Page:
Way back in 2007, EDA companies collaborated to drive an extension to the IBIS standard called the algorithmic modeling interface (AMI) to enable simulation of multi-gigabit serial link interfaces. This went hand-in-hand with channel (as opposed to traditional circuit) simulation, which enabled many bits of traffic to be simulated. The data rates back then were typically in the 2.5 to 5Gbps range—right about where DDR4 and DDR5 sit today.
A couple of things drove that original need for channel simulation and AMI in serial links. One was the requirement to analyze eye diagrams vs. a mask (i.e., waveform keepout area) at a particular bit error rate (BER). It wasn’t practical to simulate empirically to determine BER (simulating 1e16 bits still isn’t practical today), so it was necessary to extrapolate statistically to calculate BER. But to do that reliably, one must start with a big distribution and lots of samples, like the kind you get when you simulate hundreds of thousands or even millions of bits of traffic.
Figure 1. Traditional circuit simulation using a rectangular mask for compliance checking
That feat still wasn’t practical with traditional circuit simulation, which historically gave reasonable run times in the range of hundreds of bits of traffic (see Figure 1). To address this, the first commercial “channel simulation” was introduced. Here, assume linear time invariance (LTI), find the impulse response for the channel, and convolve it with a big input stimulus to generate tons of waveforms very quickly at the receiver. Suddenly a few million bits could be simulated in a couple of minutes, the eye distribution could be distributed, and it could be post-processed to produce bathtub curves and BER could be calculated for the interface (see Figure 2).
Figure 2. Eye densities are post processed to produce bathtub curves for BER analysis
With that in place, the next step was to model the advanced equalization (EQ) that was starting to become common (see Figure 3), like feed-forward equalization (FFE), continuous time linear equalization (CTLE), and decision feedback equalization (DFE). Again, circuit models were way too slow to efficiently model the real-time adaptive EQ, and so AMI was born to provide executable models with an industry-standard (IBIS) API, which could be linked into the channel simulator at runtime. The industry followed suit quickly, and everyone has been simulating serial link interfaces ever since.
Figure 3. Advanced receiver models may employ multiple EQ functions cascaded together
Now it is happening again, but this time with DDR interfaces. With the release of the JEDEC spec for DDR4, DDR memory interfaces shifted from traditional setup and hold timing to mask-based compliance criteria at a particular BER—just like serial links. Then DDR4 controller IP started to use EQ like FFE and CTLE—just like serial links. With DDR5, the memory devices started to use DFE when they received signals—just like serial links (see Figure 4). As the data rates rose, the memory interface topologies started to get closer and closer to point-to-point topologies—just like serial links. Is there a pattern here?
Figure 4. Channel simulation results (2D and 3D) with and without equalization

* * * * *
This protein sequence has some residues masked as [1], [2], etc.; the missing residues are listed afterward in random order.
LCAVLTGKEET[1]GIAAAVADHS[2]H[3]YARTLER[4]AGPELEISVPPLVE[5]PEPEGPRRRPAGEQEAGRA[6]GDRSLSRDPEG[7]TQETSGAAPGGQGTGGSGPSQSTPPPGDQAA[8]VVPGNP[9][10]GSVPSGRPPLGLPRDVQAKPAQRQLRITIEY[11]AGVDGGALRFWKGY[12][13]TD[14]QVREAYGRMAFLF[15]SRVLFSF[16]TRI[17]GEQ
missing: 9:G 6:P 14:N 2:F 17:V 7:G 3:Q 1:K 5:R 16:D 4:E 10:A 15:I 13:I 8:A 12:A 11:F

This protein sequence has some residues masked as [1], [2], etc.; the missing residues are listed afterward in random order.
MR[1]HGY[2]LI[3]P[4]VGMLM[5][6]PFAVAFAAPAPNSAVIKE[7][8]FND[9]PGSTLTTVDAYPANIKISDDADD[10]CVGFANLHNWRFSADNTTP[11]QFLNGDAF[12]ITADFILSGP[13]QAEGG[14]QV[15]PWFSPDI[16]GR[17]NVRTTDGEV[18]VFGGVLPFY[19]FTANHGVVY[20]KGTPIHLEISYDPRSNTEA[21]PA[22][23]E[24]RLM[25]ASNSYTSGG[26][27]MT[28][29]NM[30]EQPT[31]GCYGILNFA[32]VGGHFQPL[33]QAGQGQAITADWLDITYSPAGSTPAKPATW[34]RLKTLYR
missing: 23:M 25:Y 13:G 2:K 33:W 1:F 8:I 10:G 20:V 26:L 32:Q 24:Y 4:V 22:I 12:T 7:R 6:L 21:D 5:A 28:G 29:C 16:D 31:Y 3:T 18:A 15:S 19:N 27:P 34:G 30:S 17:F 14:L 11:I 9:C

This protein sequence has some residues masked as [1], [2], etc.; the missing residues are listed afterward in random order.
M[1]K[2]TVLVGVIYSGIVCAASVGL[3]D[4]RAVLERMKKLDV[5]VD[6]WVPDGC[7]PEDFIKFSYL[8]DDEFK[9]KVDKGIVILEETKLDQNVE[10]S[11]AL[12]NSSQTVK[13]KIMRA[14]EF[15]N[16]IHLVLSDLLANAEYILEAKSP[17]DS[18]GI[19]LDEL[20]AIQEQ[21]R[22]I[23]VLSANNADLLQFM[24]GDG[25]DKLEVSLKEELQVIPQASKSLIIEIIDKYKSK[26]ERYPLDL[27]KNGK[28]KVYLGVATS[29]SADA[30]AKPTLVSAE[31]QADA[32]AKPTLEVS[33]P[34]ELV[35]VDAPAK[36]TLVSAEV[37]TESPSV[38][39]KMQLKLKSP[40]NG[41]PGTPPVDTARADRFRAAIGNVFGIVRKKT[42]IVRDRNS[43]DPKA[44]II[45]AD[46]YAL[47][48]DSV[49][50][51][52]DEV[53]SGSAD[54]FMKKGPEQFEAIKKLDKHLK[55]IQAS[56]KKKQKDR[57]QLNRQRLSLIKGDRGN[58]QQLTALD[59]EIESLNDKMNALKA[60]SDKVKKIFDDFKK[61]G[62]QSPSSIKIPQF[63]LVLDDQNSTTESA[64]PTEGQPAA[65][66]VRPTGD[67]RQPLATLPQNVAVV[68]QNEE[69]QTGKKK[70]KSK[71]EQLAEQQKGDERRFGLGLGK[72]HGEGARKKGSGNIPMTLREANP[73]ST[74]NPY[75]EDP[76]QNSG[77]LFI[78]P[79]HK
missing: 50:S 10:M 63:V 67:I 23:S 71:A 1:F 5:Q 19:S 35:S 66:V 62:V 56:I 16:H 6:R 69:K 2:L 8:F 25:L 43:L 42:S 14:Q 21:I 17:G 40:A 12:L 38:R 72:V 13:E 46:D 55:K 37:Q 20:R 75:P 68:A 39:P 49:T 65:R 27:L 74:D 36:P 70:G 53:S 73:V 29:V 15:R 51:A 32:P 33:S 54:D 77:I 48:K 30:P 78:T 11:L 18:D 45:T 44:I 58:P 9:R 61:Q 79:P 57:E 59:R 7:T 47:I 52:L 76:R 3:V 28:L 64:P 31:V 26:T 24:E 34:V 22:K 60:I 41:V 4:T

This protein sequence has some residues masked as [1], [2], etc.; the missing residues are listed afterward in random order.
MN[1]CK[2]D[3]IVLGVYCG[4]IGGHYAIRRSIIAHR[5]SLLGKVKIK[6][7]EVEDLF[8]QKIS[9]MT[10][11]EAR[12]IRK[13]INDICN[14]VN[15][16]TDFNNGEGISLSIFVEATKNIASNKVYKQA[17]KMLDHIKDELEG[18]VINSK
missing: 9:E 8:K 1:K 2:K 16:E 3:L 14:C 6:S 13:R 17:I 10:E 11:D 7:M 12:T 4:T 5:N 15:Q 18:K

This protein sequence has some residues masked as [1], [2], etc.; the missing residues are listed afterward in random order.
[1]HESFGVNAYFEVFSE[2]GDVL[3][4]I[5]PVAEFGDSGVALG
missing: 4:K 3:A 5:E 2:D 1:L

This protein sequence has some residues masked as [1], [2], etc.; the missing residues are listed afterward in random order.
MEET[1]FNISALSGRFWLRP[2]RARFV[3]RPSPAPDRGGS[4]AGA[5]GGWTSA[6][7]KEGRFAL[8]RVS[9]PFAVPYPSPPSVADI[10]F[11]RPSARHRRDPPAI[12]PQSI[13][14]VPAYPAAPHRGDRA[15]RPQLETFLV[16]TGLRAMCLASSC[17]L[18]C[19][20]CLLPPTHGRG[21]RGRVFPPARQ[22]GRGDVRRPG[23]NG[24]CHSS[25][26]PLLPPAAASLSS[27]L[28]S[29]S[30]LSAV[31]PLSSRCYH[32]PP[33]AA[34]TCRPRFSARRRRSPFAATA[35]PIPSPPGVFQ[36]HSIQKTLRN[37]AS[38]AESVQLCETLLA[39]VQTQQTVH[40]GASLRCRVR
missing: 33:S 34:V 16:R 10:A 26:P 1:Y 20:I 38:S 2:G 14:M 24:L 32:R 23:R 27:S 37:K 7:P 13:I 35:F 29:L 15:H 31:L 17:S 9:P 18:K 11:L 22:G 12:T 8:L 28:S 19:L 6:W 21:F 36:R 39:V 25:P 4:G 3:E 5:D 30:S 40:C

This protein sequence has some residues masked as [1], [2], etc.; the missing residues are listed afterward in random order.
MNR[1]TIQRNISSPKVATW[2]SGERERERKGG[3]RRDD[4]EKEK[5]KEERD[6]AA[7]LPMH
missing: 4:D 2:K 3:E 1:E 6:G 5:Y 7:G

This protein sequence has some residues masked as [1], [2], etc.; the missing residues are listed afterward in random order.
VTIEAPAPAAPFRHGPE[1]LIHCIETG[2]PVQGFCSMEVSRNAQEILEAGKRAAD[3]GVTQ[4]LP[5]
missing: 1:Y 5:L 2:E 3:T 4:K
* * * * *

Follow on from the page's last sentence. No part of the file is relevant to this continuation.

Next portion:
As memory interface data rates have risen to the heights once occupied by serial links, serial link modeling and simulation techniques have trickled down to DDR territory. For example, in mid-2017, Cadence released the industry’s first AMI model for a DDR device, providing an AMI model for its DDR4 controller IP. Six months later, Micron delivered the industry’s first AMI model for a DDR memory device for its DDR5 DRAM. Using the AMI model for the controller and a Micron AMI model for the memory, a joint customer became the first systems company to run channel simulations for a DDR interface with AMI models.
One of the big differences this time is the ability to generate AMI models. They are like “fuel for the car,” so to speak, with the car being the channel simulators like SystemSI. Back with the first wave of AMI modeling for serial links, one needed to be part programmer, part SerDes architect, and part SI engineer to develop AMI models, largely from scratch. That Venn diagram got very thin very fast, so the few people that existed in the middle of that diagram charged some very big numbers to develop models for those that needed them. With this second wave, tools now exist that make it straightforward to build quality AMI models from a rich set of known good library modules, with a wizard-based UI that walks through the process.
Take, for example, CTLE. These are basically peaking filters, and can be easily described in time domain, real imaginary plots, magnitude vs. frequency, pole zero, or rational function format. These can all be imported into a tool, such as (my company’s) Cadence AMI Builder, as shown below:
Figure 5. Wizard-driven approach to AMI modeling using external files to describe filter characteristics
If you can use SI tools and know something about the EQ you are modeling, you can get there rather quickly now.
Of course, there are other differences, such as single-ended instead of differential signals, and external strobe signals instead of clock recovery. But what was old is new again. Channel simulation and AMI modeling 2.0 is upon us. We can make our own fuel this time and skip the long lines and inflated prices.
I consider that progress.